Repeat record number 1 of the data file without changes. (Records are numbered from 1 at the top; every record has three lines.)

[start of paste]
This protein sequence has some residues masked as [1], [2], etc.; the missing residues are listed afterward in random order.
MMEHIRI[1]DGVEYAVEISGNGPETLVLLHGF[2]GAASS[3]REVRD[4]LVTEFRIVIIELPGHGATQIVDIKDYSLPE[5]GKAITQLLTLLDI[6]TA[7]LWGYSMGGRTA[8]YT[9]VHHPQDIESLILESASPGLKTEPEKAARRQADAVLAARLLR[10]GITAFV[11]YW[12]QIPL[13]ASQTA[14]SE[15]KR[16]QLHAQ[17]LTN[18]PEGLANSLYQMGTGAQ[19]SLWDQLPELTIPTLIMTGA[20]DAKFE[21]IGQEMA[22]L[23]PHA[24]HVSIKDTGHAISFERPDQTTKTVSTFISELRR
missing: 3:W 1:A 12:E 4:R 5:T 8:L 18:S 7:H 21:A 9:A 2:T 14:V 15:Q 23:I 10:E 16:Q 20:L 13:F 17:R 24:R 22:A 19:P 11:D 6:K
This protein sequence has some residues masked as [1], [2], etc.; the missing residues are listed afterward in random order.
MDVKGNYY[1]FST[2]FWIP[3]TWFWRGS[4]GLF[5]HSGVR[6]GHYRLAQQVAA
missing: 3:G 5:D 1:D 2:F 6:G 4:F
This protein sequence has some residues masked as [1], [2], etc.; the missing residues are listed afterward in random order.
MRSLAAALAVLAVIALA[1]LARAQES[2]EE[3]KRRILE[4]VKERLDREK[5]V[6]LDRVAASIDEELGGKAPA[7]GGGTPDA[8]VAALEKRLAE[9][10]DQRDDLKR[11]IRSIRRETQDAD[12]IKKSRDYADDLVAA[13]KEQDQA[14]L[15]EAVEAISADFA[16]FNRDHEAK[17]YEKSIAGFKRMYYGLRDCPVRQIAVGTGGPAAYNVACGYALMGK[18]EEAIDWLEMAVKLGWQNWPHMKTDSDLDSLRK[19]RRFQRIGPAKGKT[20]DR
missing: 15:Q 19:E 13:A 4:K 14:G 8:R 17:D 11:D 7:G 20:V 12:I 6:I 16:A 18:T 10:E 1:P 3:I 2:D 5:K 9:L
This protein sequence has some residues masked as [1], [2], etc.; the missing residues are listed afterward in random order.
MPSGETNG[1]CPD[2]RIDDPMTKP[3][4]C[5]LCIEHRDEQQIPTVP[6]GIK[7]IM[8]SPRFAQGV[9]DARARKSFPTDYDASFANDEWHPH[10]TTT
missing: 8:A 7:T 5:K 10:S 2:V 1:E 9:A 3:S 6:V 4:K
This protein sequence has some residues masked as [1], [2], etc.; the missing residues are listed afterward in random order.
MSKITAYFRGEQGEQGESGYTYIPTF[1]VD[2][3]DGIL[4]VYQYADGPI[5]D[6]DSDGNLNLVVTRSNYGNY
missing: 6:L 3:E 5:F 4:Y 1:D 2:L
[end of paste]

This protein sequence has some residues masked as [1], [2], etc.; the missing residues are listed afterward in random order.
MMEHIRI[1]DGVEYAVEISGNGPETLVLLHGF[2]GAASS[3]REVRD[4]LVTEFRIVIIELPGHGATQIVDIKDYSLPE[5]GKAITQLLTLLDI[6]TA[7]LWGYSMGGRTA[8]YT[9]VHHPQDIESLILESASPGLKTEPEKAARRQADAVLAARLLR[10]GITAFV[11]YW[12]QIPL[13]ASQTA[14]SE[15]KR[16]QLHAQ[17]LTN[18]PEGLANSLYQMGTGAQ[19]SLWDQLPELTIPTLIMTGA[20]DAKFE[21]IGQEMA[22]L[23]PHA[24]HVSIKDTGHAISFERPDQTTKTVSTFISELRR
missing: 3:W 1:A 12:E 4:R 5:T 8:L 18:S 7:H 21:A 9:A 2:T 14:V 15:Q 23:I 10:E 16:Q 20:L 13:F 17:R 24:R 22:A 19:P 11:D 6:K